Wandle Valley Living Landscape - London Wildlife Trust
The River Wandle is a unique south London chalk stream.
The Wandle has been identified as one of London’s five flagship rivers by the Environment Agency.
Once, this river teemed with wildlife including trout and otter, but by 1960 it was officially declared a sewer. Subsequently much-improved through active conservation effort, the Wandle now supports fish and other wildlife, but still flows through significant stretches of industry, residential areas and commercial centres.
This scheme aims to restore six kilometres of urban river habitat in the River Wandle catchment to create a thriving landscape that supports a rich variety of species and habitats, provides connectivity for people and wildlife, is adaptable to climate change and encourages access and enjoyment by people.
The Wandle Valley is a flagship urban river restoration project, demonstrating how partners can work together to restore a functional river corridor for people and wildlife.
Its value as a regional priority has been recognised by Natural England and the area has been proposed as a new regional park.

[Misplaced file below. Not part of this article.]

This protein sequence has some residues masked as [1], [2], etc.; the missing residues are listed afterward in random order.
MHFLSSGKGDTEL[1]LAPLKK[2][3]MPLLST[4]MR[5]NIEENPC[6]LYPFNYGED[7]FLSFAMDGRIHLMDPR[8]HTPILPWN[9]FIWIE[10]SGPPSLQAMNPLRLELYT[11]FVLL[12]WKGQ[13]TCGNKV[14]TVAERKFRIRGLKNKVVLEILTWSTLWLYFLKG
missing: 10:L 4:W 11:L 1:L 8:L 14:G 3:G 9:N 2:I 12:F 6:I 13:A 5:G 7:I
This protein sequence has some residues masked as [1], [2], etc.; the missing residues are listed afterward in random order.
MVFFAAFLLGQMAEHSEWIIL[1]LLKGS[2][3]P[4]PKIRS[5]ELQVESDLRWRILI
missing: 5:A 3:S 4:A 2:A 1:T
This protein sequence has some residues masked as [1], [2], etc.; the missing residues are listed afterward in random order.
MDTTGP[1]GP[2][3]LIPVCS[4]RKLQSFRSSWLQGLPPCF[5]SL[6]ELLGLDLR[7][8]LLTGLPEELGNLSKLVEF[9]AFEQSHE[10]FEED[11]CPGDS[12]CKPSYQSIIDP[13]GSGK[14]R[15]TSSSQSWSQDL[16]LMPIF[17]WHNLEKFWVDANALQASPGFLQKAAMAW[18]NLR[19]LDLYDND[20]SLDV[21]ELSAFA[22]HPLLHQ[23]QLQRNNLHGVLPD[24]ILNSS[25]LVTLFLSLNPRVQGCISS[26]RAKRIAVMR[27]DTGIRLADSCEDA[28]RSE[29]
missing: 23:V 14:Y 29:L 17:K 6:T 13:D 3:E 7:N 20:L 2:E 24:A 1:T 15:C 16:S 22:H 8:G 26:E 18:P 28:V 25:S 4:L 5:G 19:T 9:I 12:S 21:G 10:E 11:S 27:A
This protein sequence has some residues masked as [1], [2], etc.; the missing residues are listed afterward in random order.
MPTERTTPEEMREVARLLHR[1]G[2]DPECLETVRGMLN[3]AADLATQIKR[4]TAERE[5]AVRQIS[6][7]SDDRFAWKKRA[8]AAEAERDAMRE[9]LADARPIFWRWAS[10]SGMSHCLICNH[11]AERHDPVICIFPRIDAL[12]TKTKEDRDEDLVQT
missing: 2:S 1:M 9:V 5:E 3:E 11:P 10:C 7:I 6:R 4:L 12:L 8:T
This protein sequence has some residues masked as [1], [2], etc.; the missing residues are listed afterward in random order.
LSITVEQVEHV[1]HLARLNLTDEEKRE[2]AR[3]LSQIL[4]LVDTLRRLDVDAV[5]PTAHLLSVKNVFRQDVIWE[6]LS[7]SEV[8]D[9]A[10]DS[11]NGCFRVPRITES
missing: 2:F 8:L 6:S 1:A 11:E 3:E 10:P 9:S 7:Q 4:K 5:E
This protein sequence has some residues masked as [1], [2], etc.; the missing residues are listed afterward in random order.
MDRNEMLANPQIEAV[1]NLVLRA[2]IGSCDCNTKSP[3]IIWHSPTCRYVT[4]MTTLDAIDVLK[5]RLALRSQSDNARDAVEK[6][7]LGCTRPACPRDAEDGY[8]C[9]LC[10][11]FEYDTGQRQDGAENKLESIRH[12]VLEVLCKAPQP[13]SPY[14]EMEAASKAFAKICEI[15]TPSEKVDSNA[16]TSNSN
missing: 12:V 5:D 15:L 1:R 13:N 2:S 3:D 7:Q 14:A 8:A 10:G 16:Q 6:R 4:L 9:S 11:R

We have focused our recent efforts on habitat restoration in-stream and on our Wilderness Island nature reserve.
We are also developing a strategy for the future reintroduction of water vole.
Start date: 2008
Scheme area: 500 hectares
Trust reserves within the scheme
This scheme is helping species including...
Current threats to the landscape:
Habitat loss and fragmentation, pollution, climate change, inappropriate development, non-native species (e.g. mink, Chinese mitten crab).
This scheme is also...
Helping wildlife adapt to climate change, reducing flood risk, improving access for people, providing volunteering opportunities.
Natural England, Environment Agency, National Trust, local authorities, Groundwork, Wandle Trust, Thames 21, local angling groups.